Double Take

witch

A tall man with a hooked beak for a nose and heavy eyebrows stared over the wooden slats of the fence.  He wore grey sweat pants pulled up over his hips and a thin long sleeve t-shirt that outlined sharp shoulder blades and bony shoulders. Thin wrists and long, pale hands stuck out from the ends of the sleeves.  He was like a scarecrow hanging onto the fence, scaring off the birds and small rodents.

“Mike, what are you doing?” a woman asked from behind him, suddenly arriving, and seemingly appearing from out of thin air.   She had shiny, black hair and wore a pair of neon green tennis shoes and a matching athletic top.  

He gasped and tried to step back.  He stumbled, finding he was already against the fence without any additional room for his long legs to stretch.  Then he realized several things; it was just Lani and she must have walked over, she therefore did not appear from out of thin air and in conclusion, he decided that witchcraft was likely not involved.  He felt relieved and relaxed back into his original watch over the fence.  

“Hey…” he gave a sheepish greeting at his exaggerated reaction.

Lani narrowed her eyes as she tried to understand what he was doing staring over the fence.  It was not lost on her that his neighbor, Shelly, was young, single, and often sunbathed in a very itty, bitty polka dot bikini.  Lani’s heart rate increased as she felt an anger rise from her gut into her chest as she watched him continue to peer over the fence without shame or remorse.

The sound of a wail, presumably Shelly, broke her chain of thoughts. 

“Princess,” she cried out.

Mike waved her forward and motioned with his heavy eyebrows to look over the fence. 

Lani crept up to the fence and saw that Shelly was not the target of the man’s attention.  Rather, it was a lump of fur that lay on its side in the grass. 

“Something’s wrong with Princess,” Mike whispered in an astute observation.

“Help!” Shelly called, perhaps sensing a nearby audience, “someone help me with Princess.”

Shelly knelt down next to the dog as Mike and Lani made their way around the fence, leaving one yard to enter another.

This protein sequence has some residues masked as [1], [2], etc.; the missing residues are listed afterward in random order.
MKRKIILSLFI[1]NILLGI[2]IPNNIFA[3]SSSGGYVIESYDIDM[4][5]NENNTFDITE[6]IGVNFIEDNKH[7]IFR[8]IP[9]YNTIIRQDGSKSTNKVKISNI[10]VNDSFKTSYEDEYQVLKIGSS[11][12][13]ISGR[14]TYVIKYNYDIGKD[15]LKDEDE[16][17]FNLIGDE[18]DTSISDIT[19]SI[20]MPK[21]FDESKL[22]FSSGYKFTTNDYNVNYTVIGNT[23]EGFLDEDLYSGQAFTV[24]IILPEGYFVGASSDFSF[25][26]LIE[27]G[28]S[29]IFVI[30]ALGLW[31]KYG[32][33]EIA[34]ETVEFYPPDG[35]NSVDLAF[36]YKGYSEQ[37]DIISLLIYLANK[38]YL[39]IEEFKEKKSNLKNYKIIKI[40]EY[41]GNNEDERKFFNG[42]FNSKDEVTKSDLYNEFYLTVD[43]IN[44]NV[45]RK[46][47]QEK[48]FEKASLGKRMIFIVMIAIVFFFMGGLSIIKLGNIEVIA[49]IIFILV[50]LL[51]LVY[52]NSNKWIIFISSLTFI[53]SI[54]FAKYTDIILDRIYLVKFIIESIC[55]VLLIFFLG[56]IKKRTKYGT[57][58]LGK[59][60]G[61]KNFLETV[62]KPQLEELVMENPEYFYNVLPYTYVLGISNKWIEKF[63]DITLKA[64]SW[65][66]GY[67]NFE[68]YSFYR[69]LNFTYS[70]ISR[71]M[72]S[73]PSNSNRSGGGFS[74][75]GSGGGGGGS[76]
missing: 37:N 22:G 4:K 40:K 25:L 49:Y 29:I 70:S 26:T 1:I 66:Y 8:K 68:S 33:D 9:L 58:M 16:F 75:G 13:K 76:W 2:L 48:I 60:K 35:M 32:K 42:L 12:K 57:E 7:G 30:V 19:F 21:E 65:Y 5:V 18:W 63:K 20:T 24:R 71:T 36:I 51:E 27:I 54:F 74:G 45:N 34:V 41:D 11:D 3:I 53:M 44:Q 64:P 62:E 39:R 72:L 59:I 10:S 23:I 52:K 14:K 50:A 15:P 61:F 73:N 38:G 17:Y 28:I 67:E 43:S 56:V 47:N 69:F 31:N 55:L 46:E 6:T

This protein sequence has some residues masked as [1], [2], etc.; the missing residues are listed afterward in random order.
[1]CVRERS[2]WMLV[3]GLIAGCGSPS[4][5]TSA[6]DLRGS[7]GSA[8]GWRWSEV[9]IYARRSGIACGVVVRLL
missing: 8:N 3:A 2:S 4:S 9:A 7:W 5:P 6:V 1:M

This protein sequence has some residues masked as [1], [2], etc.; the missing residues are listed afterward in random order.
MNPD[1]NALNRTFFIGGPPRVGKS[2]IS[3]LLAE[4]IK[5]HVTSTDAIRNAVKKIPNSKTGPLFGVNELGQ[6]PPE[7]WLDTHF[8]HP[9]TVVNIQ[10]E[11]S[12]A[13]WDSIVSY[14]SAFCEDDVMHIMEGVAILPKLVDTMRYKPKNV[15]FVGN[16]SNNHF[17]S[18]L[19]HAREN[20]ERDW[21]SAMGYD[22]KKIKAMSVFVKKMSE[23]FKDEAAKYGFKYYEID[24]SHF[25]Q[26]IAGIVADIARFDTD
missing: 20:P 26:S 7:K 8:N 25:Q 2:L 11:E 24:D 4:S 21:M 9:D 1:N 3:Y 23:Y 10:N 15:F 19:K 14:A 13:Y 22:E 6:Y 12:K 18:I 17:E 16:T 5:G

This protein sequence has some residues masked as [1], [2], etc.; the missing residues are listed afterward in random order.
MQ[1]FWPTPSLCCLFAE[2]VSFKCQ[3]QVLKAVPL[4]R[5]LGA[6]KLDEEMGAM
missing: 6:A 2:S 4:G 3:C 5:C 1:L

“She just got back from the groomer and I let her out and the next thing I know she’s on her side breathing like that.”

The dog was on the smallish size but not so small to fit in a purse.  Its fur was longish but not long enough to get knotted, and it wore a bedazzled pink collar, not bedazzled enough for Dolly Parton, but bedazzled enough to suit a dog named Princess.

Princess lay on her side, she drew in ragged gasps of air.  Her side rose and fell as she stared straight ahead with unseeing, dull brown eyes.  

“This is not good,” Lani surmised as she knelt next to Shelly and the animal.

“What happened? What’s wrong, Princess?” Shelly asked, not believing the scene as it unfolded in front of her. 

The dog slowly breathed in and out and then gave one last puff of air.  Its side did not rise again as Shelly and Lani kneeled next to the animal and Mike towered above the gathering.

“Princess, princess, can you hear me? Hang in there with me.  Princess?” Shelly ran her hand along the dog’s side and held her head in her hand.  

“She needs CPR. Chest compressions.  Step back, Shelly.”

Lani crossed her index and middle fingers on the dog’s chest and pumped to the beat of “Stayin’ Alive” by the BeeGees, just like she learned for an infant in Beginner’s CPR.

“This isn’t working, I have to get her to the vet,” Shelly whimpered. “I’m going to get the car. Will you bring her out to the drive way?”  

Lani exchanged glances with Mike.

A vet was not going to help Princess, there was nothing shy of a water-into-wine, roll away the stone type of a miracle that would bring that dog back to life.  It wouldn’t be long before she started to stiffen up with rigor mortis, hopefully, the vet could break the news about the miracle shortage before that happened. 

After the car peeled out with the dead dog stowed away into the backseat, Lani turned to Mike.

“What happened back there, really?”

“Princess was barking and I was picking up twigs in the yard.  She barked and barked and barked and wouldn’t stop and I stood up and looked at her.  That’s all I did, I swear, and she just sort of stopped and fell over onto her side,” he raised one hand and placed the other over his heart in a solemn oath of truth.

“You killed Princess?” Lani asked.

Her tone changed and she narrowed her eyes for the second time and started walking backwards towards the road, away from this yard and this man and this clear case of evil intent.  She repeated herself but this time, there was no question about it.  It was a fact and a statement, “You killed Princess.”

 

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Tribal Women

I am part of an indigenous tribe of women. We have sheltered in place for many years, wisely watching the rise and fall of regimes. We carry the collective memories of being both abused and revered, conversely held in high regard and held down depending on the leadership at the time. We hold this history in our hunched shoulders and in our faces wrinkled from the harsh weather of the environment.